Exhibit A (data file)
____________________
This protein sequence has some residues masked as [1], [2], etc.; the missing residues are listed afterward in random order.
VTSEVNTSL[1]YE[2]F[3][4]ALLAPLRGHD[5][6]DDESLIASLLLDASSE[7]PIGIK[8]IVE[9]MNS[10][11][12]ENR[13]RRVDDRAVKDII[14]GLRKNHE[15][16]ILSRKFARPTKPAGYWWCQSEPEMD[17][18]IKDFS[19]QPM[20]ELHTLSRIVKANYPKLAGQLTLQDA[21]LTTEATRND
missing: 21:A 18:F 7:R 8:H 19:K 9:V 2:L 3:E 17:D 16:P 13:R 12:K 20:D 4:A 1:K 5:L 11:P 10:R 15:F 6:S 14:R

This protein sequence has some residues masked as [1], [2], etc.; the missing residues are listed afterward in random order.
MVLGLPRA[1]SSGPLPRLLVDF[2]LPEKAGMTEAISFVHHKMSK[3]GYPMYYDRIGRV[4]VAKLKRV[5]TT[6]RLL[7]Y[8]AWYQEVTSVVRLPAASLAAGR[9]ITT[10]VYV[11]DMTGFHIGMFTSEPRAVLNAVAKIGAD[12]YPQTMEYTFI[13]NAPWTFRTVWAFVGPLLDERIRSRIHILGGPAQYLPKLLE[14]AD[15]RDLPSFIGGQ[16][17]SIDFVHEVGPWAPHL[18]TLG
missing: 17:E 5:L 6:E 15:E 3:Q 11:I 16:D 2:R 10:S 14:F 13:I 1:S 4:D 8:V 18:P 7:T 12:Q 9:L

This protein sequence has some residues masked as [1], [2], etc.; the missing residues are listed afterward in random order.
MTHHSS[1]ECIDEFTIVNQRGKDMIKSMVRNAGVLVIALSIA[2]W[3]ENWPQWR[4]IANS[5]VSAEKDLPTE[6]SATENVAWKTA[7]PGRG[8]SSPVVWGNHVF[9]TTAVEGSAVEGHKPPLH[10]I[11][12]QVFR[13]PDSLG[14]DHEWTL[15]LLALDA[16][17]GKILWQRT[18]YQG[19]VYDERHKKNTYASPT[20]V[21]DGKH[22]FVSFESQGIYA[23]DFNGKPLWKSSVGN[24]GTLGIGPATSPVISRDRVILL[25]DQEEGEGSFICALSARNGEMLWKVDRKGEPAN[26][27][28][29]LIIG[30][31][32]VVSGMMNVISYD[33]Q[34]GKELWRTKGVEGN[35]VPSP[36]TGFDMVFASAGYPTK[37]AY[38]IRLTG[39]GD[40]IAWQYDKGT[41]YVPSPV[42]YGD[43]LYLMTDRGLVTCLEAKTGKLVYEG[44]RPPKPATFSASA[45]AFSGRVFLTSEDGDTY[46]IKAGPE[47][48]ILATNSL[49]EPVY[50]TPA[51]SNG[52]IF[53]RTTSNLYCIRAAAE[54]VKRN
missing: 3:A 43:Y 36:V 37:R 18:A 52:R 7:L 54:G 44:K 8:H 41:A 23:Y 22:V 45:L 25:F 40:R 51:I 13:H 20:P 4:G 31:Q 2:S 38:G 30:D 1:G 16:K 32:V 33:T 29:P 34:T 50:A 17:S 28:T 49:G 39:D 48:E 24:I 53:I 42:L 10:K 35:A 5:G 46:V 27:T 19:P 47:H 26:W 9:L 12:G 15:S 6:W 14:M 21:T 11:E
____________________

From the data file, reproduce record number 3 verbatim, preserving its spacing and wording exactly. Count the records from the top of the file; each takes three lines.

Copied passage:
This protein sequence has some residues masked as [1], [2], etc.; the missing residues are listed afterward in random order.
MTHHSS[1]ECIDEFTIVNQRGKDMIKSMVRNAGVLVIALSIA[2]W[3]ENWPQWR[4]IANS[5]VSAEKDLPTE[6]SATENVAWKTA[7]PGRG[8]SSPVVWGNHVF[9]TTAVEGSAVEGHKPPLH[10]I[11][12]QVFR[13]PDSLG[14]DHEWTL[15]LLALDA[16][17]GKILWQRT[18]YQG[19]VYDERHKKNTYASPT[20]V[21]DGKH[22]FVSFESQGIYA[23]DFNGKPLWKSSVGN[24]GTLGIGPATSPVISRDRVILL[25]DQEEGEGSFICALSARNGEMLWKVDRKGEPAN[26][27][28][29]LIIG[30][31][32]VVSGMMNVISYD[33]Q[34]GKELWRTKGVEGN[35]VPSP[36]TGFDMVFASAGYPTK[37]AY[38]IRLTG[39]GD[40]IAWQYDKGT[41]YVPSPV[42]YGD[43]LYLMTDRGLVTCLEAKTGKLVYEG[44]RPPKPATFSASA[45]AFSGRVFLTSEDGDTY[46]IKAGPE[47][48]ILATNSL[49]EPVY[50]TPA[51]SNG[52]IF[53]RTTSNLYCIRAAAE[54]VKRN
missing: 3:A 43:Y 36:V 37:R 18:A 52:R 7:L 54:G 44:K 8:H 41:A 23:Y 22:V 45:L 25:F 40:R 51:I 13:H 20:P 4:G 31:Q 2:S 38:G 30:D 1:G 16:K 32:V 33:T 29:P 34:T 50:A 17:S 28:T 49:G 39:D 48:E 24:I 53:I 42:L 10:K 35:A 5:G 46:V 27:T 19:P 47:H 26:W 9:L 12:G 15:S 6:W 14:M 21:T 11:E